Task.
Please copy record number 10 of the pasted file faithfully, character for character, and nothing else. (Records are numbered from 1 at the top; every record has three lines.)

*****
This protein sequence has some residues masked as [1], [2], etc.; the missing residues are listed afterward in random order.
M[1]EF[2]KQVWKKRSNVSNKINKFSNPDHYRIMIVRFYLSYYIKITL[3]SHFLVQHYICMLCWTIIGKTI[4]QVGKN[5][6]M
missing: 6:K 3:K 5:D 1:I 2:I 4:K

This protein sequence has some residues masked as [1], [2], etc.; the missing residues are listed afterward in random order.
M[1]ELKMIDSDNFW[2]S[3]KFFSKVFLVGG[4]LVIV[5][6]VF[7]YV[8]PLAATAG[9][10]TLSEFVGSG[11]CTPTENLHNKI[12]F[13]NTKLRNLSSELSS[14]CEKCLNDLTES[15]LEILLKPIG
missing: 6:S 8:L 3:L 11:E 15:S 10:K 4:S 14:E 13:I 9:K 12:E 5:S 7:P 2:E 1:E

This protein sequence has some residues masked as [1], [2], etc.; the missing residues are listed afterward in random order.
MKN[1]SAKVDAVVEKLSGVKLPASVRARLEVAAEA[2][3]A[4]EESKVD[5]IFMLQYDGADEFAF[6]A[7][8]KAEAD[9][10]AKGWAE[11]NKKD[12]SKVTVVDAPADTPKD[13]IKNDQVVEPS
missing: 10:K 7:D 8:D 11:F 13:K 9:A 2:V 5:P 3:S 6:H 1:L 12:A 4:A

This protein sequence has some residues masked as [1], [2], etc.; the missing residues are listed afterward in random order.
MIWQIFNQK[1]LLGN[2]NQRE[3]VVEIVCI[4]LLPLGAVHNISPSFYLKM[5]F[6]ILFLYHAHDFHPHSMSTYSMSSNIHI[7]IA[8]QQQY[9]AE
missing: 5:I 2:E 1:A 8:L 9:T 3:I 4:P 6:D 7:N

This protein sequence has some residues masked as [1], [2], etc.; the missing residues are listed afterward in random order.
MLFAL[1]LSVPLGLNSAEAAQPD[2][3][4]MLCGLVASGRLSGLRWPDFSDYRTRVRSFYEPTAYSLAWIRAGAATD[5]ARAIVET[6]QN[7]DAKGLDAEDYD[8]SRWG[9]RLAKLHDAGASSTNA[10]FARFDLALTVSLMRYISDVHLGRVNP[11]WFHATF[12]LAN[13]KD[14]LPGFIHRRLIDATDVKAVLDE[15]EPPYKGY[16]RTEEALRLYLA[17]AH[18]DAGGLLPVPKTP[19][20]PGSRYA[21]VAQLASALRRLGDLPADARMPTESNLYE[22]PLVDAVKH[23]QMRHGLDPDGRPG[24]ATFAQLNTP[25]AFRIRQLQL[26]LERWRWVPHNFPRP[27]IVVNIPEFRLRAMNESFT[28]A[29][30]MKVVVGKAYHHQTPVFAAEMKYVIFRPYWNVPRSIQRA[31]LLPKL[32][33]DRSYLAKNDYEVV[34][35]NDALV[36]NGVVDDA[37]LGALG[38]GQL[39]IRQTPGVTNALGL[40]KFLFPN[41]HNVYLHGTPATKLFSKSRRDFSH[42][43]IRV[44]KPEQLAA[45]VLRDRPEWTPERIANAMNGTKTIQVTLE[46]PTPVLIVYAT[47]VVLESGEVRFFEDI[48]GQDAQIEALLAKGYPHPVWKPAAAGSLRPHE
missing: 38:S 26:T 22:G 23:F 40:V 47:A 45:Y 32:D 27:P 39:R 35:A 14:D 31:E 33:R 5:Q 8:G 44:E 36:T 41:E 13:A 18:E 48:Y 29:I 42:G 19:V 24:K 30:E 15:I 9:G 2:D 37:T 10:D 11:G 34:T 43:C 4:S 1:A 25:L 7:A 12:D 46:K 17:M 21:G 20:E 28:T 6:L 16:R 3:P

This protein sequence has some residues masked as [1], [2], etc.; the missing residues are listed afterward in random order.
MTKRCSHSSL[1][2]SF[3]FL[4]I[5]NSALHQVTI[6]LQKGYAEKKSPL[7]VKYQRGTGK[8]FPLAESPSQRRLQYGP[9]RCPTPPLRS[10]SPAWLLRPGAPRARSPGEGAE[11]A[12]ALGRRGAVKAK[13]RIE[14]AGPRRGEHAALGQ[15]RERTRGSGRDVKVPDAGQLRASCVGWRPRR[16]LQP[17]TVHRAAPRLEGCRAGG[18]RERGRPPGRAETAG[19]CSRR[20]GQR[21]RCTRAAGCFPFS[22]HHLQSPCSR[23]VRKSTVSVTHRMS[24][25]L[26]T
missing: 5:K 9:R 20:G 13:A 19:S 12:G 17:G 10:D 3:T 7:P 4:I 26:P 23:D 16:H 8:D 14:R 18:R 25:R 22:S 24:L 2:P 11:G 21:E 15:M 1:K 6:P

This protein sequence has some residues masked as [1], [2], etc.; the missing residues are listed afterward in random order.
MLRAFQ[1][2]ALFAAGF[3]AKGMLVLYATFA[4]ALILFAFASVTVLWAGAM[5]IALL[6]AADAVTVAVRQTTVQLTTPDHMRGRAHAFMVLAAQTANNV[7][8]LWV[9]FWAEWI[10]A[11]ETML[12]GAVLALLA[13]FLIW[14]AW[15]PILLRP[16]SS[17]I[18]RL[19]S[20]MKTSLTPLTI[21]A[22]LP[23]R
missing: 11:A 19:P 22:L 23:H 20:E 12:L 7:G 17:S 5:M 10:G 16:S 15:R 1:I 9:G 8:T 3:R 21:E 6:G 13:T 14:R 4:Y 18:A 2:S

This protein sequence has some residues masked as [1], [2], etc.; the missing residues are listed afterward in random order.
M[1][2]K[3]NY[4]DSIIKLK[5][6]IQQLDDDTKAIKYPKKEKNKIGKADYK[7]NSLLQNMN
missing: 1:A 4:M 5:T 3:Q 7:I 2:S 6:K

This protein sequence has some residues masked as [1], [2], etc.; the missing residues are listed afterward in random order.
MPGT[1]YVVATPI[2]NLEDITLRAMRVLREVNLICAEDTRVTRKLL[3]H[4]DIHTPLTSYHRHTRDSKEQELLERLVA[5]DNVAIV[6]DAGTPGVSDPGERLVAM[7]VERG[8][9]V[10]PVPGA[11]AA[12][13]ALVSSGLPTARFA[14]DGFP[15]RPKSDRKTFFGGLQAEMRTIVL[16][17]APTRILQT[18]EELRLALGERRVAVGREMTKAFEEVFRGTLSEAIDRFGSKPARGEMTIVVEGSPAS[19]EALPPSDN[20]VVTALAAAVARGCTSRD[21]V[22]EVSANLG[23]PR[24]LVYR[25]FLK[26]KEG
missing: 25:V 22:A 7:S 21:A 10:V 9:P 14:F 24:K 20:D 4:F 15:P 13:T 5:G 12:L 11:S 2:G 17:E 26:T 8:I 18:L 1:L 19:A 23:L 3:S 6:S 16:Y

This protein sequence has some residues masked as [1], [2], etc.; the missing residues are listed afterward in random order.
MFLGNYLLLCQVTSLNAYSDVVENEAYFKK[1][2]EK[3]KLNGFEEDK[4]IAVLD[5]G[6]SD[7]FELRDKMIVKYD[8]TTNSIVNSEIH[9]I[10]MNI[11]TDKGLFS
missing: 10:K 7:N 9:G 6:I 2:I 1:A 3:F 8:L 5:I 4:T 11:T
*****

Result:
This protein sequence has some residues masked as [1], [2], etc.; the missing residues are listed afterward in random order.
MFLGNYLLLCQVTSLNAYSDVVENEAYFKK[1][2]EK[3]KLNGFEEDK[4]IAVLD[5]G[6]SD[7]FELRDKMIVKYD[8]TTNSIVNSEIH[9]I[10]MNI[11]TDKGLFS
missing: 10:K 7:N 9:G 6:I 2:I 1:A 3:F 8:L 5:I 4:T 11:T